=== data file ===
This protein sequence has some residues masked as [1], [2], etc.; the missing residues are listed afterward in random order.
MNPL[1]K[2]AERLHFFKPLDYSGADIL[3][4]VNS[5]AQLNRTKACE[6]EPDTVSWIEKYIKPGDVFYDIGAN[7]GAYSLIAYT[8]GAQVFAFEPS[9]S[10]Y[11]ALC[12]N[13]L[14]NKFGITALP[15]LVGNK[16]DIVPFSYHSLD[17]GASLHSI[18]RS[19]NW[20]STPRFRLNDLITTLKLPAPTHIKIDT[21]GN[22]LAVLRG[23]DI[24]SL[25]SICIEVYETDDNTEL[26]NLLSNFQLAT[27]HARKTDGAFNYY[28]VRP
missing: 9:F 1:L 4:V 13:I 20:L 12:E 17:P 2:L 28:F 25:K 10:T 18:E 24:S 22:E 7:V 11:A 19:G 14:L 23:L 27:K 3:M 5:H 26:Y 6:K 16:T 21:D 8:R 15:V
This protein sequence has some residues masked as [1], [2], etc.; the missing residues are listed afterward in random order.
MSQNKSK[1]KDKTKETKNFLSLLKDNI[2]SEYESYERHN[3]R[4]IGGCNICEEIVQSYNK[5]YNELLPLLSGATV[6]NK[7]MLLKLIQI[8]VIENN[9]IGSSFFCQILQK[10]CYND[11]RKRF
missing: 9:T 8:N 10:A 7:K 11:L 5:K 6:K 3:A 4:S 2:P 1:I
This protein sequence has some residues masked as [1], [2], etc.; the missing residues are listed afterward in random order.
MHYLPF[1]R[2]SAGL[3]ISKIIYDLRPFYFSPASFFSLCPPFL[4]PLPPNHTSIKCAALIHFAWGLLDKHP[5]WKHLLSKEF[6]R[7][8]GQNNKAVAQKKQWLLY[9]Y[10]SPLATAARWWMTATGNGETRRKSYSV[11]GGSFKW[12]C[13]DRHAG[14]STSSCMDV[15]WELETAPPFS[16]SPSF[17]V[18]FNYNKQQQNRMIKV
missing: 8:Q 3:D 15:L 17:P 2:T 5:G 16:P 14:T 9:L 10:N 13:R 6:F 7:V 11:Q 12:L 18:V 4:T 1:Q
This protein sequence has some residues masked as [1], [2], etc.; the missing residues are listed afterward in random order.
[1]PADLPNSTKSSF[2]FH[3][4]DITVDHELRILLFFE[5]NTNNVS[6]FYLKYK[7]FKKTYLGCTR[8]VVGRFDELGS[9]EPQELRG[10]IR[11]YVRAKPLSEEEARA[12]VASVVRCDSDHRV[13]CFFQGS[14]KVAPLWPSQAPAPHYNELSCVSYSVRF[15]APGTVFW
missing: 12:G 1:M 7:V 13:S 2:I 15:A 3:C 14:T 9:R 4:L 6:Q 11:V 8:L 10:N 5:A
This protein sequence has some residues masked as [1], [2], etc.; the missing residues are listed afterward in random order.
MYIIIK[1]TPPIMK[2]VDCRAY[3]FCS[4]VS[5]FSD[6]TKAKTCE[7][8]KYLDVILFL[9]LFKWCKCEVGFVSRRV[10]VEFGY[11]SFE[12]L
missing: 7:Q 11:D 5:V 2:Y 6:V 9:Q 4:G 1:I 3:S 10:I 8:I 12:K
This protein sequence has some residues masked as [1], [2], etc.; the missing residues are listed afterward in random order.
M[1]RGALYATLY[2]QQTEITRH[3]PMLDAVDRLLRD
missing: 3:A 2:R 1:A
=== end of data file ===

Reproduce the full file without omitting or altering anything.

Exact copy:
This protein sequence has some residues masked as [1], [2], etc.; the missing residues are listed afterward in random order.
MNPL[1]K[2]AERLHFFKPLDYSGADIL[3][4]VNS[5]AQLNRTKACE[6]EPDTVSWIEKYIKPGDVFYDIGAN[7]GAYSLIAYT[8]GAQVFAFEPS[9]S[10]Y[11]ALC[12]N[13]L[14]NKFGITALP[15]LVGNK[16]DIVPFSYHSLD[17]GASLHSI[18]RS[19]NW[20]STPRFRLNDLITTLKLPAPTHIKIDT[21]GN[22]LAVLRG[23]DI[24]SL[25]SICIEVYETDDNTEL[26]NLLSNFQLAT[27]HARKTDGAFNYY[28]VRP
missing: 9:F 1:L 4:V 13:I 20:L 12:E 17:P 2:L 28:F 25:K 10:T 18:E 24:S 22:E 7:V 11:A 19:G 14:L 23:L 27:K 3:M 5:H 26:Y 6:K 16:T 21:D 8:R 15:V
This protein sequence has some residues masked as [1], [2], etc.; the missing residues are listed afterward in random order.
MSQNKSK[1]KDKTKETKNFLSLLKDNI[2]SEYESYERHN[3]R[4]IGGCNICEEIVQSYNK[5]YNELLPLLSGATV[6]NK[7]MLLKLIQI[8]VIENN[9]IGSSFFCQILQK[10]CYND[11]RKRF
missing: 9:T 8:N 10:A 7:K 11:L 5:K 6:K 3:A 4:S 2:P 1:I
This protein sequence has some residues masked as [1], [2], etc.; the missing residues are listed afterward in random order.
MHYLPF[1]R[2]SAGL[3]ISKIIYDLRPFYFSPASFFSLCPPFL[4]PLPPNHTSIKCAALIHFAWGLLDKHP[5]WKHLLSKEF[6]R[7][8]GQNNKAVAQKKQWLLY[9]Y[10]SPLATAARWWMTATGNGETRRKSYSV[11]GGSFKW[12]C[13]DRHAG[14]STSSCMDV[15]WELETAPPFS[16]SPSF[17]V[18]FNYNKQQQNRMIKV
missing: 8:Q 3:D 15:L 17:P 2:T 5:G 16:P 14:T 9:L 10:N 13:R 6:F 7:V 11:Q 12:L 18:V 4:T 1:Q
This protein sequence has some residues masked as [1], [2], etc.; the missing residues are listed afterward in random order.
[1]PADLPNSTKSSF[2]FH[3][4]DITVDHELRILLFFE[5]NTNNVS[6]FYLKYK[7]FKKTYLGCTR[8]VVGRFDELGS[9]EPQELRG[10]IR[11]YVRAKPLSEEEARA[12]VASVVRCDSDHRV[13]CFFQGS[14]KVAPLWPSQAPAPHYNELSCVSYSVRF[15]APGTVFW
missing: 12:G 1:M 7:V 13:S 2:I 15:A 3:C 14:T 9:R 4:L 6:Q 11:V 8:L 10:N 5:A
This protein sequence has some residues masked as [1], [2], etc.; the missing residues are listed afterward in random order.
MYIIIK[1]TPPIMK[2]VDCRAY[3]FCS[4]VS[5]FSD[6]TKAKTCE[7][8]KYLDVILFL[9]LFKWCKCEVGFVSRRV[10]VEFGY[11]SFE[12]L
missing: 7:Q 11:D 5:V 2:Y 6:V 9:Q 4:G 1:I 3:S 10:I 8:I 12:K
This protein sequence has some residues masked as [1], [2], etc.; the missing residues are listed afterward in random order.
M[1]RGALYATLY[2]QQTEITRH[3]PMLDAVDRLLRD
missing: 3:A 2:R 1:A